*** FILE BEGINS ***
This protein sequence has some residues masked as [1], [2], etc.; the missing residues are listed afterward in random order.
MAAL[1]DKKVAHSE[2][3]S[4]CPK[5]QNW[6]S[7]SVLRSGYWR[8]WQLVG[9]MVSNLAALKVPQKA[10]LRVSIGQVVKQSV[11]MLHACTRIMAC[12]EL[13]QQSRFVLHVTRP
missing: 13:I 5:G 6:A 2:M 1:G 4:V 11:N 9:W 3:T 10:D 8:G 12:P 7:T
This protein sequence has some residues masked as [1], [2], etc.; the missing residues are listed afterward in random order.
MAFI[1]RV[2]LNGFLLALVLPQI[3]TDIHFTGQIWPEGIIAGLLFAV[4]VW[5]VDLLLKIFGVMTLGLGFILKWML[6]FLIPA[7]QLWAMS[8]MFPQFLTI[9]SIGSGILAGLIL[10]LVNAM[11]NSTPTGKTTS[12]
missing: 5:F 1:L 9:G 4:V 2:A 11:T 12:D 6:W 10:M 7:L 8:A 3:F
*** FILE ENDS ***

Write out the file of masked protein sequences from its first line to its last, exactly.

This protein sequence has some residues masked as [1], [2], etc.; the missing residues are listed afterward in random order.
MAAL[1]DKKVAHSE[2][3]S[4]CPK[5]QNW[6]S[7]SVLRSGYWR[8]WQLVG[9]MVSNLAALKVPQKA[10]LRVSIGQVVKQSV[11]MLHACTRIMAC[12]EL[13]QQSRFVLHVTRP
missing: 13:I 5:G 6:A 2:M 1:G 4:V 11:N 9:W 3:T 10:D 8:G 12:P 7:T
This protein sequence has some residues masked as [1], [2], etc.; the missing residues are listed afterward in random order.
MAFI[1]RV[2]LNGFLLALVLPQI[3]TDIHFTGQIWPEGIIAGLLFAV[4]VW[5]VDLLLKIFGVMTLGLGFILKWML[6]FLIPA[7]QLWAMS[8]MFPQFLTI[9]SIGSGILAGLIL[10]LVNAM[11]NSTPTGKTTS[12]
missing: 5:F 1:L 9:G 4:V 2:A 11:T 12:D 6:W 10:M 7:L 8:A 3:F